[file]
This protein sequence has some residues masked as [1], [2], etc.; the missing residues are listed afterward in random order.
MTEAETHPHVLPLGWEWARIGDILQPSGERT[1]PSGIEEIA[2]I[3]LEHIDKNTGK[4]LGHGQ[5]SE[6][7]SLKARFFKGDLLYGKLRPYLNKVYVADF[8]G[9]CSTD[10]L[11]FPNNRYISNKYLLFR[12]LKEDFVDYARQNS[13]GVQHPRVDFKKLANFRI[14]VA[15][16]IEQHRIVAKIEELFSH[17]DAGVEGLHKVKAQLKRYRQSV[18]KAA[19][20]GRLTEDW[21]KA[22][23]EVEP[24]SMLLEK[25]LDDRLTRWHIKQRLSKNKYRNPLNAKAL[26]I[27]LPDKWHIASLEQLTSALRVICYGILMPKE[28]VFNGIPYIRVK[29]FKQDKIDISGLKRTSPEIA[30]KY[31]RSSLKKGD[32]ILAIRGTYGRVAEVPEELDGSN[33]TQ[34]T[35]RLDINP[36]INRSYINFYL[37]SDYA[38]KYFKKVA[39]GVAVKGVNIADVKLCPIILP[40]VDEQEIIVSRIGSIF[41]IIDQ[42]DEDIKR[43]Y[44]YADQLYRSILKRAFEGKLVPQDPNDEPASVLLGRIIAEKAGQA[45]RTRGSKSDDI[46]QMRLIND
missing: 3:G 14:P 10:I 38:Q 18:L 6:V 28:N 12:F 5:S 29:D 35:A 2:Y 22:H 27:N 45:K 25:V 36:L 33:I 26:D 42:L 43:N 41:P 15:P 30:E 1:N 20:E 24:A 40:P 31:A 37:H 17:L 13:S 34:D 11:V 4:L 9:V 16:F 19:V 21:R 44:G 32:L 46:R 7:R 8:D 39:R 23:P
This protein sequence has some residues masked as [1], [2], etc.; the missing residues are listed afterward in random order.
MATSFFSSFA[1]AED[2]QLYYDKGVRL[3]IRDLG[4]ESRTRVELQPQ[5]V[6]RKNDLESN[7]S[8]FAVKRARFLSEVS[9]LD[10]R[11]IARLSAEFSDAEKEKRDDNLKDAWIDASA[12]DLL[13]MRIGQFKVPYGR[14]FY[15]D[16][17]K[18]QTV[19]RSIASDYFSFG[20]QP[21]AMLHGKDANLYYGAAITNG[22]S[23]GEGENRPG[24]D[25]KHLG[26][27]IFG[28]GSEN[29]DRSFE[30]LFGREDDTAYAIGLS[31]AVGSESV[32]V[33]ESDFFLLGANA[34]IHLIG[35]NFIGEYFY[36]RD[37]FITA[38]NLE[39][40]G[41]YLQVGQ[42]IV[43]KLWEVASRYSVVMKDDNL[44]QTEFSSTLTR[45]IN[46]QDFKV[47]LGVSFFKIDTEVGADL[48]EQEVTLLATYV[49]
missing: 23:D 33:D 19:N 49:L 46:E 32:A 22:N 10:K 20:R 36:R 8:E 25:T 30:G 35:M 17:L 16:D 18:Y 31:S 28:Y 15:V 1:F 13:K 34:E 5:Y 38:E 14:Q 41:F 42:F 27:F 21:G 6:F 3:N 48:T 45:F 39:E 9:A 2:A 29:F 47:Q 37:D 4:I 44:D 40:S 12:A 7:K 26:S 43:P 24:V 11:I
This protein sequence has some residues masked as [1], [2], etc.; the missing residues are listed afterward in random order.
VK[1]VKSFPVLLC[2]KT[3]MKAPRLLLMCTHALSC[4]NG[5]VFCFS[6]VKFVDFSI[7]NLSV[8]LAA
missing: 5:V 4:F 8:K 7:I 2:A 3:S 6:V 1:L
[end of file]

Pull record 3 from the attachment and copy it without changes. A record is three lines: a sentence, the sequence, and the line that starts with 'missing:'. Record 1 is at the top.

This protein sequence has some residues masked as [1], [2], etc.; the missing residues are listed afterward in random order.
VK[1]VKSFPVLLC[2]KT[3]MKAPRLLLMCTHALSC[4]NG[5]VFCFS[6]VKFVDFSI[7]NLSV[8]LAA
missing: 5:V 4:F 8:K 7:I 2:A 3:S 6:V 1:L